Police Discretion with Young Offenders

II.  A Descriptive Profile

2.0  Offences that are almost always dealt with informally, referred to alternative measures, or charged

In view of the common belief that the type or seriousness of offence is the principal factor determining the way in which police officers exercise their discretion, we asked officers whether there were any types of offences which they "almost always" cleared in a particular way.

Few police officers whom we interviewed were willing to identify specific types of offences that they almost always charge, refer to alternative measures, or deal with informally. Rather, they emphasized that their decisions on clearing an incident were invariably "case-specific": that is, based on a constellation of factors in each case.

However, almost half (44%) of our respondents volunteered that they almost always charge "serious" offences. A small contingent of officers (7%) reported that they almost always charge minor offences; these tended to be working for independent municipal police services. A few officers did say that they would almost always charge for drug offences (5%) or gang-related offences (1%).

Table II.2 Proportion of apprehended youth charged, by offence, Canada, 2000
Offence category Percent charged
Homicide and related 100.0
Attempted murder 100.0
Offences against the administration of justice 95.6
Kidnapping 95.3
Robbery 87.4
Possession stolen property 83.6
Abduction 80.0
Criminal code traffic 79.9
Major assault 79.2
Traffic/Import drugs 77.4
Other federal statutes (primarily YOA) 76.3
Impaired driving 76.1
Break and enter 71.1
Sexual assault 67.7
Fraud and related 64.5
Weapons and explosives 62.4
Sexual abuse 55.0
Other criminal code offences 54.3
Theft 52.7
Common assault 52.2
Possession of drugs 47.1
Morals - sexual 46.0
Arson 45.0
Morals - gaming/betting 40.0
Property damage / Mischief 38.1
Public order offences 28.5
Total Violent Crimes 62.7
Total Property Crimes 55.7
Total Other Crimes 63.6
TOTAL - CRIMINAL CODE 58.9

Source: UCR Survey.

One-third of our interviewees indicated there were no offences that they would almost always refer to alternative measures, despite the clear stipulation in most departmental policy that there are certain types of offences that officers must consider for diversion. A further 22% of officers indicated they would almost always refer youth to alternative measures if they committed a minor offence. These offences tended to involve minor theft (e.g. shoplifting), mischief, or very minor crimes against the person. In the Atlantic Provinces, half of the officers interviewed responded in this fashion. Finally, very few officers told us they would almost always refer serious offences (1%) or provincial/territorial offences (1%) to alternative measures.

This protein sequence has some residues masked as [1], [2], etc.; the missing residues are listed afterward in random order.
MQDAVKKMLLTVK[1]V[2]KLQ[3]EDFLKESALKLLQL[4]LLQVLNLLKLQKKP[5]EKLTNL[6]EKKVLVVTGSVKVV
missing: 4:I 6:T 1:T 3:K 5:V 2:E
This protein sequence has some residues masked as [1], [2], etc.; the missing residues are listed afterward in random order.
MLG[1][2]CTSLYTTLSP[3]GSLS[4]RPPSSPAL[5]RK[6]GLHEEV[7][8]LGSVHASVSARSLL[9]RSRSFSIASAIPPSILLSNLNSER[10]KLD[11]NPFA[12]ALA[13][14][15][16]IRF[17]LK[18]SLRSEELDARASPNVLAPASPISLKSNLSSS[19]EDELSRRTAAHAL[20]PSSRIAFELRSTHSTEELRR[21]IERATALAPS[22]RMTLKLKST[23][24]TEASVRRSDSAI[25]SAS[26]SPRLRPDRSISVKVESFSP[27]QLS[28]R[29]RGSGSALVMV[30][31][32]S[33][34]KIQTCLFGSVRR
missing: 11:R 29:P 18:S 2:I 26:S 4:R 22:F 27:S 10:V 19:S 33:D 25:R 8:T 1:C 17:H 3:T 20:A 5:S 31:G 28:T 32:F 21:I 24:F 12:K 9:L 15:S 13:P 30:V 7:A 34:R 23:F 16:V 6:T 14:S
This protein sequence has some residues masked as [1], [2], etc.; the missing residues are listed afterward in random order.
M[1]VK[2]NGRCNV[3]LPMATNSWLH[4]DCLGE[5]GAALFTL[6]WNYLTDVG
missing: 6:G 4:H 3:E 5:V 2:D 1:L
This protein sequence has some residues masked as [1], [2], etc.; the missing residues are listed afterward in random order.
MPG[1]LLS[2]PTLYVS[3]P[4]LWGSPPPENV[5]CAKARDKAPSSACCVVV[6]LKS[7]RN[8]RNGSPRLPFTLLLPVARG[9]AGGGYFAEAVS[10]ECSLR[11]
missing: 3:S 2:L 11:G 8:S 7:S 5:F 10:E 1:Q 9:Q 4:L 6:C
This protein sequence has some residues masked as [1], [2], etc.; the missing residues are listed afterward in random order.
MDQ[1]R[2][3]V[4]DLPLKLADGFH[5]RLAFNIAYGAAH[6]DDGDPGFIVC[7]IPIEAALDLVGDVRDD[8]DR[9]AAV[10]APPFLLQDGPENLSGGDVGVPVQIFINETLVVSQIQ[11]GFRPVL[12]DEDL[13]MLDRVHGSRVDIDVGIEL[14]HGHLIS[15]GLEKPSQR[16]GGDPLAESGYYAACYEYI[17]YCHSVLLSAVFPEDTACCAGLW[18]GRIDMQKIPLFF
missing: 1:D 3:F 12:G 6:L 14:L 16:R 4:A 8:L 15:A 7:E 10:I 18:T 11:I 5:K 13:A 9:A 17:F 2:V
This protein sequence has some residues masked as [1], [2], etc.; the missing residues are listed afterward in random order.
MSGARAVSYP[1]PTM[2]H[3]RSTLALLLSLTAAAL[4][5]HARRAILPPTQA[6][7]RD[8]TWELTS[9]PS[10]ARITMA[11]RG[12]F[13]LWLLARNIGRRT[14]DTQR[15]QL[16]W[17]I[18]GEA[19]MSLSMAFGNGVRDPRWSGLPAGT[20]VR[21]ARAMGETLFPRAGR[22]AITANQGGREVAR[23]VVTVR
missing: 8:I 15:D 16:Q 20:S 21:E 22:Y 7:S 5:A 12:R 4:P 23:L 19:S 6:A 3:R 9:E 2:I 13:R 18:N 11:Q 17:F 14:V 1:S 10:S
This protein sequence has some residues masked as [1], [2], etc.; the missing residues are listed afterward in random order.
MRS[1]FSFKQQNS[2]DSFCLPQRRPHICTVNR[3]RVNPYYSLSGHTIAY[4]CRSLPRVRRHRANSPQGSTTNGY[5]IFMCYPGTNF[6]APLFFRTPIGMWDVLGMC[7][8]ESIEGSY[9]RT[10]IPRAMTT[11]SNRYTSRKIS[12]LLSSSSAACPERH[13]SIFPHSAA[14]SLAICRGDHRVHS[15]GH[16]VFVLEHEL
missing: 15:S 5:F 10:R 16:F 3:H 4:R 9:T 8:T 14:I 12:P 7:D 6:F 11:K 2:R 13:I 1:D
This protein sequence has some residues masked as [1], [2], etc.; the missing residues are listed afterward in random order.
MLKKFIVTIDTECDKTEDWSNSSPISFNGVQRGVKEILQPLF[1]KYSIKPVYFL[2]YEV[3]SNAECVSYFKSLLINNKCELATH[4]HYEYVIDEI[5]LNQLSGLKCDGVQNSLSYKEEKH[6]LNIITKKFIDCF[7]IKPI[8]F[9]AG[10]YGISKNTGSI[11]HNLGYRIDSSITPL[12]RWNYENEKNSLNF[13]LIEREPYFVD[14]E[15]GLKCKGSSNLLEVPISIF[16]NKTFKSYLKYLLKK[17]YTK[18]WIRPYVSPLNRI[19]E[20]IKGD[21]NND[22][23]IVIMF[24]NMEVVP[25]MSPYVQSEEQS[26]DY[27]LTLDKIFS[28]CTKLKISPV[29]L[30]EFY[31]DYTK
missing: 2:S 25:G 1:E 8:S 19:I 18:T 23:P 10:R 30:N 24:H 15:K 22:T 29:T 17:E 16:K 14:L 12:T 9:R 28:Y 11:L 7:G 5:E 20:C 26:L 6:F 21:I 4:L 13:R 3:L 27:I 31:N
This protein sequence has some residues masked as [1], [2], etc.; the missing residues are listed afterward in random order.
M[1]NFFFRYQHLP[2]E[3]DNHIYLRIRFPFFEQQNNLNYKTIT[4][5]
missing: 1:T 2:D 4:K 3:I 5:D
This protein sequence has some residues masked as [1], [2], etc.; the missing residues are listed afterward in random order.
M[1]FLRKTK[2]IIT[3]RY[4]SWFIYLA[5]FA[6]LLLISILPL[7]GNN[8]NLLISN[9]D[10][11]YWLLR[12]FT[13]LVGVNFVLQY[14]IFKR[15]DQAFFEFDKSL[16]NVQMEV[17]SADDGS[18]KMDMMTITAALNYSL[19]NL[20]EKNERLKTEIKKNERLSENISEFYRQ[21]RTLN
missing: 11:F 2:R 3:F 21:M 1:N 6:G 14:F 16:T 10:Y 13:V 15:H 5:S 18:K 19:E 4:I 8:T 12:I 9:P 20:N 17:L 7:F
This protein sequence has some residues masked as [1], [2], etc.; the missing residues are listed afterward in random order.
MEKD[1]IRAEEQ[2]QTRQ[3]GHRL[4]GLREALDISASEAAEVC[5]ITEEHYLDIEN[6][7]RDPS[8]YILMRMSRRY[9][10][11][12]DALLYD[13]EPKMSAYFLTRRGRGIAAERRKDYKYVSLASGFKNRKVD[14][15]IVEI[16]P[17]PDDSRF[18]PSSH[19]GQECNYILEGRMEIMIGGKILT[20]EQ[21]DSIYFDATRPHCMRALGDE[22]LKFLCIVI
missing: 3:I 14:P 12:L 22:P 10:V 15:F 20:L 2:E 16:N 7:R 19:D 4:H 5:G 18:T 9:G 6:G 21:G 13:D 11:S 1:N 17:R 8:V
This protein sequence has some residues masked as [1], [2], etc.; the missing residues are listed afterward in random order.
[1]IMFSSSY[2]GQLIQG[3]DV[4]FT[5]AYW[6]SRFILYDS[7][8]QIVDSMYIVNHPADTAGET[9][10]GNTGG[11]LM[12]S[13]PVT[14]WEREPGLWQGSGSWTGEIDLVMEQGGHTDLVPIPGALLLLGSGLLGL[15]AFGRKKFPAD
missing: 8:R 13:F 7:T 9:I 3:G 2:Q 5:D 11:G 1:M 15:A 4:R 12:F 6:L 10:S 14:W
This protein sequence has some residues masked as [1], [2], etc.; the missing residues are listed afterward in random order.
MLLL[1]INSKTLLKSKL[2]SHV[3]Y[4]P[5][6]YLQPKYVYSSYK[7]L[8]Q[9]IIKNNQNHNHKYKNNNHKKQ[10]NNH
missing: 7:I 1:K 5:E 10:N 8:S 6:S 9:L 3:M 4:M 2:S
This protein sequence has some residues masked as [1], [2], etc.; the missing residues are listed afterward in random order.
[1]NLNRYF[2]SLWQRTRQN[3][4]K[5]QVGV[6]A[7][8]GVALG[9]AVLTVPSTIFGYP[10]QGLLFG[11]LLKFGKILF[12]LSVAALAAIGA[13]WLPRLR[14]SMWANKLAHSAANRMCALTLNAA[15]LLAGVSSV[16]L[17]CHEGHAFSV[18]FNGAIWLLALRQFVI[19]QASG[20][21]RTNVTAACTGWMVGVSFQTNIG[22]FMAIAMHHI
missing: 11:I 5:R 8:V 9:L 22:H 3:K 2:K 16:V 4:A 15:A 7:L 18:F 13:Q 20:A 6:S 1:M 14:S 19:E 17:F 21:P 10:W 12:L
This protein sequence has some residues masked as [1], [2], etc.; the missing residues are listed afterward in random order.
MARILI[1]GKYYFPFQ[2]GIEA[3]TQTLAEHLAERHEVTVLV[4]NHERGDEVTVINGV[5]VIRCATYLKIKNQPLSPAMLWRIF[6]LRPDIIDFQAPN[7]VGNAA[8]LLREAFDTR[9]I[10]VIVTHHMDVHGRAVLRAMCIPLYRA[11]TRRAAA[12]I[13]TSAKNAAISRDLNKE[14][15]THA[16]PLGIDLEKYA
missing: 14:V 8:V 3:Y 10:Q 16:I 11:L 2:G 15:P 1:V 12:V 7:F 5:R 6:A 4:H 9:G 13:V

The use of informal action also does not appear to be determined simply by the type of offence. One-third of the responding officers indicated that there are no offences where they almost always would use informal action. A small percentage suggested they would almost always use informal action with provincial offences (14%) and minor offences (13%). Less than 1% identified serious offences or shoplifting as offences where they would "almost always" use informal action. However, 19% of the officers who worked in rural/small town services and detachments said that they almost always use informal action with minor offences, compared to 11% in metropolitan and suburban/exurban areas.

Comments made during the interviews suggest that the primary reason officers felt compelled to indicate there were no specific offences for any of these categories is their belief that each case must be judged on its own merits; thus, the decision is case-specific and cannot be reduced to a formula. One officer says "we've all tried to climb trees, and we all had ways to test our boundaries". A School Resource Officer in Alberta suggests,

Every time I have a young person in my office and I'm dealing with them in a criminal investigation I always look at their marks, I look at their attendance, their make-up, their behaviour towards life, I look at their relationship with their friends, their demeanour, the way they're sitting, the way they talk. But the most critical aspect is, I extrapolate four years of their life from the time of the incident, I go back four years and I ask them to tell me what it's been like for the last four years. 95% of the time, probably 100% of the time, the common denominator is lack of parenting, effective parenting, alcohol or drug abuse, bad decisions based on friends showing them, lack of dignity and respect, that is the common denominator. When I know that those are the issues, as a policeman, and even as a parent of two young kids, how do you charge somebody like that?

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